It isn't just human adults who regard youth as disease factories, in many species the young are often more susceptible to infection than adults, even after accounting for prior exposure to infection.

Evolution has an explanation for that. But like a lot of things in evolution, it may seem puzzling.

It shouldn't make sense, since dying young or becoming infertile due to infection means organisms will be unable to reproduce, but many species may have evolved to prioritize growth over immunity while maturing. And that complexity may be why immunity varies with age in different species.

Humans, like other vertebrates, possess both innate and adaptive immune responses, but the adaptive component is only effective against infections following exposure. Since younger individuals are less likely to have prior exposure to many infections, they are expected to be more susceptible. Yet even after accounting for prior exposure, there is growing evidence that children are inherently more susceptible than adults to certain infections. Similarly, many animal and plant species which lack adaptive immune systems have also been found to be more susceptible during juvenile stages, suggesting this phenomenon is widespread in nature. 

In a new study, scientists used computer models to try and predict how and when juveniles evolve to be more susceptible than adults to infection. What happens if juveniles have to choose between using their limited resources for growth or to prevent infection? Dr. Ben Ashby, lead author on the paper and a research fellow in the University of Bath's Department of Mathematical Sciences, explains, "By temporarily diverting resources away from immunity during development, organisms are at greater risk of infection while young but can grow faster or larger, giving them an advantage during adulthood."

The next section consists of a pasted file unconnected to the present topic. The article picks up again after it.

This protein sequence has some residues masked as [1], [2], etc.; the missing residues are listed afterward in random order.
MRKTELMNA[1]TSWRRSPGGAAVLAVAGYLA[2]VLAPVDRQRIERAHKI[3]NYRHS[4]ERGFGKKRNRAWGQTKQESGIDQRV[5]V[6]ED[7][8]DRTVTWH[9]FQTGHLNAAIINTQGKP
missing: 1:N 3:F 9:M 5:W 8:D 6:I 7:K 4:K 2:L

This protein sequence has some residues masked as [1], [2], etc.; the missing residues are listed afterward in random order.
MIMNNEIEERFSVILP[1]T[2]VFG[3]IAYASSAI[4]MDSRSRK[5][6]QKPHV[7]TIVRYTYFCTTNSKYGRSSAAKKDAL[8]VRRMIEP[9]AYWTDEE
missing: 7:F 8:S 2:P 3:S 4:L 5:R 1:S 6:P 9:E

The models show that the extent to which juveniles evolve to be more susceptible than adults depends on both the life cycle of the host and the characteristics of the disease.

On the use of mathematical models, Ashby said,"Studying simple mathematical models allows us to make general predictions about how juvenile susceptibility is likely to evolve in nature, telling us how factors such as lifespan and the length of the juvenile period affect the trade-off organisms may face between growth and immunity." 

Indeed, the models predict that juvenile susceptibility should generally be lowest when organisms have lifespans that are neither too short, nor too long. If the lifespan of the host is too short, then it is difficult for the disease to spread and so hosts can risk being more susceptible during development. If hosts have long lifespans with relatively short juvenile stages, then the risk of increased susceptibility while developing is only incurred for a brief time and so juvenile susceptibility is again favored.

In future, the team hopes to test their predictions by studying seedling resistance in plants. "Many important crops have been artificially selected for seedling resistance, so we know that it is physiologically possible but often doesn't evolve in nature. It seems likely that this is because plants, like other hosts, have to balance resources during development between growth and immunity," says Ashby.